A battle of the wits, cat-and-mouse style Korean thriller, The Chaser (추적자), has it's moments of real suspense, but the relationship of it's characters seems underdeveloped thereby making the proceedings feel somewhat unwarranted. Above-average entertainment awaits.
Jung-ho (Kim Yoon-seok), is an ex-cop turned pimp who finds that his new career choice isn't without it's problems when his girls start to go missing. Determined to find out who or what is responsible for this mess, he begins to connect the dots by matching up the phone number with the corresponding nights when these girls seem to disappear. The problem is trying to figure out who's making the phone calls and requesting these women. Once the suspect calls in again for another woman, Jung-ho sends Min-jin to service his needs, but this time Jung-ho orchestrates a plan so that he can catch the caller. He instructs Min-jin to text him the caller's address upon arrival and that he'd be in there to handle business shortly thereafter. The problem is, the man responsible for these women disappearing has already planned ahead. Min-jin is now trapped in this house with Young-min (Ha Jeong-woo), the psychotic who's been kidnapping and murdering these call girls, and she has no way of contacting Jung-ho. Thanks to retaining some of his detective skills, Jung-ho eventually finds out that Young-min is the prime suspect, and Young-min actually confesses to his crimes almost immediately. However, when the police chief comes in to hear his story, Young-min stays quiet and acts as if he never admitted to anything at all. He knows that the police can only hold him for a certain amount of time without any evidence, so the police and Jung-ho are in a race against time to find Min-jin and possibly more bodies.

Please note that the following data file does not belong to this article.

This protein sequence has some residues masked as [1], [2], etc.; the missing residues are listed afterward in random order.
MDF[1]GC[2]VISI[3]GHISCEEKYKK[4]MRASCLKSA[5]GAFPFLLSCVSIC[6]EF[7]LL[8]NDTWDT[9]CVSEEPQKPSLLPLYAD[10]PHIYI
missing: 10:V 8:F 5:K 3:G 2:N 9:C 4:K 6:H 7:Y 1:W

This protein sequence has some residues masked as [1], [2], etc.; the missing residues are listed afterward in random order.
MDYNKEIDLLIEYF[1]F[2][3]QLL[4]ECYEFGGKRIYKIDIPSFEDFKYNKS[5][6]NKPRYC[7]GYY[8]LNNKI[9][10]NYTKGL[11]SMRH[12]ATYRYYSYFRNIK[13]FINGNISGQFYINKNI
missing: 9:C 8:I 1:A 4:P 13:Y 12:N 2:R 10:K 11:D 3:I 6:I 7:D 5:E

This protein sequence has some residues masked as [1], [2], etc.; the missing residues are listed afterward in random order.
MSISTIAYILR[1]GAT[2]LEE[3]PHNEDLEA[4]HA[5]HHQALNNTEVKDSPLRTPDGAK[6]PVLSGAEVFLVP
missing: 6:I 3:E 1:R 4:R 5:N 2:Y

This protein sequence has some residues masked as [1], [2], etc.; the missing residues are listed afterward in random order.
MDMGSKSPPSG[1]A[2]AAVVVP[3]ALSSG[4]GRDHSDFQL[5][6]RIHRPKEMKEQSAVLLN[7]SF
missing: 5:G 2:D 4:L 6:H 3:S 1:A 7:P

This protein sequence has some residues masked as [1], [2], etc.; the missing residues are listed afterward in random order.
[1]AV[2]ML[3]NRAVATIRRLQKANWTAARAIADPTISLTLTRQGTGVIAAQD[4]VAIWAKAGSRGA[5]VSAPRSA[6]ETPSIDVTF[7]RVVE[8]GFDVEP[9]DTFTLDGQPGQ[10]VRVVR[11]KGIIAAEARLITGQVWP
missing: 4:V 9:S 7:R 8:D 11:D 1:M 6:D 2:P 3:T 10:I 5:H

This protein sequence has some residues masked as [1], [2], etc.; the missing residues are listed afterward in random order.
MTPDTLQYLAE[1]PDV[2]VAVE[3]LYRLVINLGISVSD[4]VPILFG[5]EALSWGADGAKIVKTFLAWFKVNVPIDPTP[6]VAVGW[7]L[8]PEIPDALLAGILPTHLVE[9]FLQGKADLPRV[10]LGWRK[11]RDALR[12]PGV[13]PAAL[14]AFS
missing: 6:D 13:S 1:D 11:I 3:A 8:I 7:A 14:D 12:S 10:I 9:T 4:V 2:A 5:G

The Chaser is a really interesting movie in the way that it's story is told, because it doesn't take very long at all for Jung-ho and the police to catch Young-min. While I was watching it, I wondered where the story was heading because all of this was happening so fast. However, I soon realized the real intensity of the story happens when Young-min begins toying with the police and playing the oblivious card. It's a fairly unique method of story-telling, when you realize who the bad guy is instantly, and having him get caught right away, you wonder what's left to show. That's where The Chaser really shines. The suspense created by having this impending time constraint, with how long the police can hold Young-min and trying to find Min-jin during these few hours, is really intense. There are definitely some edge-of-your-seat moments to be found here as you follow the search for Min-jin. The problem is the incredible desire Jung-ho has in finding Min-jin, as if he has this strong emotionally connection with her. Don't get me wrong, I can understand him wanting to find her because they might share a bond or a strong relationship, but as a viewer I never really felt that and during the climax of the movie, Jung-ho's reactions seem a bit over-the-top. The use of Eun-ji (Kim Yoo-jeong) as Min-jin's daughter, as an attempt to connect Jung-ho to Min-jin, felt unrealistic to me, regardless of how cute the kid was. The character development with the protagonists just aren't that strong, but Ha Jeong-woo as Young-min is the star of the show. He has the frightening calm about him, where you truly wonder what he's thinking and what he'll do next. He can turn his emotions from zero to eleven at the drop of a dime. The ending is also a strong part of the film, because by the time I got there, I honestly didn't know what to expect, and what I saw was intense (there's that word again) to say the least.
Overall, The Chaser earns big points by presenting it's story in a somewhat original fashion. It's a suspense-thriller and it lives up to that genre definition. I would have loved some more character development, but other than that I would definitely recommend the film to anyone looking for a fun, nail-biting time at the movies. (Lee)